Byline: Thomas J. Ryan / With contributions from Vicki M. Young

NEW YORK — Gucci Group shares rebounded 9 9/16 to 82 13/16 Monday to join in the rally in the broader market, but most retailers remained in Wall Street’s doghouse.
Wall Street pundits said the overall weakness among retail issues reflects continued worries over the downturn in consumer spending. Among the notable decliners were American Eagle Outfitters, 2 11/16 to 23 1/16; Bebe, 1 3/8 to 9; Federated Department Stores, 1 1/4 to 36 7/16; Nordstrom, 1 9/16 to 27 15/16; Kohl’s, 1 1/16 to 90 9/16, and Saks Inc., 7/8 to 11 3/4.
Despite its huge gain, Gucci failed to recover all of Friday’s 14-point decline and financial observers said investors still seem to be concerned that recent weakness in the equity market will hamper sales of luxury items.
“People had a feeling of a huge windfall over the past few months with all the money made in the market, but now it’s much different,” said Faye Landes, an analyst at Thomas Weisel Partners. “No matter what the market does, people won’t spend as freely.”
Luxury firms were among the hardest hit sectors on Friday, and some joined Gucci and recovered slightly Monday, including LVMH Moet Hennessey Louis Vuitton, which rose 1 15/16 to 80 following a 4 15/16 slide Friday. Tiffany & Co. picked up 1 15/16 to 65 1/2 following a 9 7/16 drop, and Zale, was up 1/2 to 41 1/2 after 3 11/16 slide.
Dorothy Lackner at CIBC Oppenheimer said Monday’s mini-recovery in luxury issues could mean that some investors believe that “if the market stabilizes, we’ll be OK.” But she also noted that luxury firms have been downtrending since the year’s start as investors’ concerns over the the loss of “wealth effect” — or the benefit to luxury items of stock market gains — have mounted For example, at the year’s start, Gucci was trading at 114 1/2 and Tiffany closed at 89 1/4.
On Monday, the Dow Jones Industrial Average rose 276.74, or 2.7 percent, to 10,582.51, following Friday’s 618-point drop, while the NASDAQ gained 217.87, or 6.6 percent, to 3529.16 after dropping 356 points Friday.
Technology firms paced Monday’s rally, but market watchers said investors are clearly favoring larger market leaders and passing on second and third-tier names and startups. As expected, many smaller dot-coms took huge hits Monday, including Alloy Online, down 1 5/16 to 10 1/16; Bluefly, 1 1/2 to 3 3/4; Global Sports, 1 1/2 to 6 5/8;, 1 13/16 to 6 1/8; The Knot, 1 to 3 7/8;, 1 1/4 to 5 5/8, and, 35/64 to 2 5/16.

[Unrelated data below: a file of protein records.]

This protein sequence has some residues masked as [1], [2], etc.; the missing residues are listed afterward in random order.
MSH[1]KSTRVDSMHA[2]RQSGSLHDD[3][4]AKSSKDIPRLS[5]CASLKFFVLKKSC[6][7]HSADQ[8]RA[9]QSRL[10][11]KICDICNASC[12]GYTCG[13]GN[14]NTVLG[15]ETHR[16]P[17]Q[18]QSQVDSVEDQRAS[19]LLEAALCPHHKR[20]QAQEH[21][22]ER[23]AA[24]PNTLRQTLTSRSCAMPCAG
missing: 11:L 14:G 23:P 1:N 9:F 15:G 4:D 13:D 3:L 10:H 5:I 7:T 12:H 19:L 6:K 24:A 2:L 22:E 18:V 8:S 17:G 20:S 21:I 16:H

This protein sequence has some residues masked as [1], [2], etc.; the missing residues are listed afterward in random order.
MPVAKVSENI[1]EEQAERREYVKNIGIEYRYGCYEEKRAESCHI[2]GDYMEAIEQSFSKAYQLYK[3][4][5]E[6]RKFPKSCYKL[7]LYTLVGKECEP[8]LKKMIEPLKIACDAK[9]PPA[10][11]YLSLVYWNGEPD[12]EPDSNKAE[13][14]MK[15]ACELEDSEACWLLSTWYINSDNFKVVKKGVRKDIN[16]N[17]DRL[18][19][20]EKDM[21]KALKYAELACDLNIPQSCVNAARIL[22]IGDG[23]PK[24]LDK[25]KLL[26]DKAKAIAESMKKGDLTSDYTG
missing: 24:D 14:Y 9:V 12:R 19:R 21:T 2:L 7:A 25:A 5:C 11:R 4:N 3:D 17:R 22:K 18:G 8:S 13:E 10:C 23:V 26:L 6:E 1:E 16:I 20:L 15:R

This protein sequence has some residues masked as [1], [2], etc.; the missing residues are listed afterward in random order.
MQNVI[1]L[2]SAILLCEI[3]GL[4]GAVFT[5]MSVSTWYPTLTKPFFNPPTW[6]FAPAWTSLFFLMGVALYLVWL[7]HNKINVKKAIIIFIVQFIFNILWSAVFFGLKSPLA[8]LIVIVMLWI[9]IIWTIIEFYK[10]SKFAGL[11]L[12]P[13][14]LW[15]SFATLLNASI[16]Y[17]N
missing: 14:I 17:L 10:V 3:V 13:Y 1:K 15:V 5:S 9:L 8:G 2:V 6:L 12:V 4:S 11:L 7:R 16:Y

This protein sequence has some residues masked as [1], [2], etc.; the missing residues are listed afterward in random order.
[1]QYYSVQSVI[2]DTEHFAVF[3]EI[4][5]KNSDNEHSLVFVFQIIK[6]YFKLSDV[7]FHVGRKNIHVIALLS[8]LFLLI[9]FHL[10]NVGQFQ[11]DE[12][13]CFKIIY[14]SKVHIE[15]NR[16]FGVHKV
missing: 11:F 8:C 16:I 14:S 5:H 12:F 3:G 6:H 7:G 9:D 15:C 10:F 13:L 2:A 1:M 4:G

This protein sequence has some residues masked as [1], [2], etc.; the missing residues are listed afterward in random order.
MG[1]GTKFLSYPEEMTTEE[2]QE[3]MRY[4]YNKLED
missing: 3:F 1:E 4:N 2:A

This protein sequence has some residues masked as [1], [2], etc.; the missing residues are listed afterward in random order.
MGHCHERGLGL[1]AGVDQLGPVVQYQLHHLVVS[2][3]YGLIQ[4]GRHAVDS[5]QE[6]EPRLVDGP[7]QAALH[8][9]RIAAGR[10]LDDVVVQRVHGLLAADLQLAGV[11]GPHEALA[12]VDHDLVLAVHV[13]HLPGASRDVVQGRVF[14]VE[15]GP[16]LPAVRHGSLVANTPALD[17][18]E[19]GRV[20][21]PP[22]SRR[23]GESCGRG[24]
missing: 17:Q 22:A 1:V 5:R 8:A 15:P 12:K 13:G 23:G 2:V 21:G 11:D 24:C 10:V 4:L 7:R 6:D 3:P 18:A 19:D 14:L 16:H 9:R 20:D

One gainer was, up 5/8 to 7, after it said launched its new Health & Beauty link and provided a direct gateway to Amazon was up 3/16 to 47 1/16.
Retailers continued to get hurt by fears that greater-than-expected rate hikes by the Federal Reserve, initiated to slow the economy, would cripple consumer spending. Friday’s selloff was sparked by a higher-than-expected inflation report. On Monday, the Standard & Poor’s retail index dropped 1.2 percent.
Market watchers said the weakness among retail shares more clearly reflects the future economic slowdown rather than immediate stock market losses.
“If people become worried about losing their jobs or worried about losing their source of income, that’s a lot different from feeling like they have a little bit less money in their pocket,” said Lackner.
She noted that the still-strong economy and low unemployment has so far kept consumer confidence high, but the potential for layoffs in a slower economy would change that. Joseph Teklits, analyst at Ferris Baker Watts, observed: “Unfortunately for retail stocks, the perception on Wall Street always leads actual results. The stock market right now reflects a lower consumer sentiment and consumer spending in the second half of the year. But that could change. Next week, the market could be on a roll and people will forget about that.”
Among other retail decliners were Abercrombie & Fitch, 15/16 to 10 11/16; Ross Stores, 1 to 21 5/8; Hot Topic, 1 5/8 to 38 5/8; Claire’s Stores, 1/2 to 20 5/8, and Family Dollar Stores, 1 11/16 to 18 1/2.
On the up side, gainers included Ann Taylor Stores, 1 7/8 to 23 13/16; Pacific Sunwear, 1 3/16 to 33 9/16, and Gadzooks, 15/16 to 17 1/4. Intimate Brands climbed 1 5/8 to 38 5/8; but its parent, Limited Inc., fell 1 1/4 to 42 15/16;
Vendors were mixed and many barely moved. Notable gainers included Avon Products, 1 1/16 to 34 1/16; International Flavors & Fragrances, 1 1/2 to 36 7/16; Estee Lauder, 1 3/8 to 48 3/8, and Fossil, 1 1/4 to 22 1/8. Decliners included Tag Heuer, 1/2 to 12 1/4; Nike, 5/8 to 42, and Polo Ralph Lauren, 5/16 to 15 11/16.
Bill Nygren, portfolio manager of the The Oakmark Fund and the Oakmark Select Fund, which owns positions in Liz Claiborne and Jones Apparel Group, said the recent market weakness might be good for apparel companies, many of which have been trading at low historic valuations as investors have been fixated on growth and technology companies.
“A lot of the traditional companies have growth that’s more mundane than many of these tech companies, but they have a nice levels of earnings and they haven’t really participated in the bull market,” Nygren said.
Liz Armstrong, senior equity research analyst at Invesco, said many retailers have already bounced back since February as investors have shifted from the increasingly risky technology sector to consumer cyclicals.
One group that should be largely unaffected by the gyrations of the markets and the so-called “wealth effect” are retailers and brands focusing on younger consumers.
“Generation Y shoppers have different concerns. They have their allowances, which they are spending,” Teklits noted.
In Europe, many fashion stocks declined, but a few had good gains, including L’Oreal, which bounced back 24 to 710 euros, after easing 8.50 Friday. Pinault Printemps Redoute added 1.10 to 201 euros, after easing 0.90 Friday. Other gainers Monday included Hermes, up 3.70 to 145.90 euros, and Adidas-Salomon AG, up 0.65 to 64.15.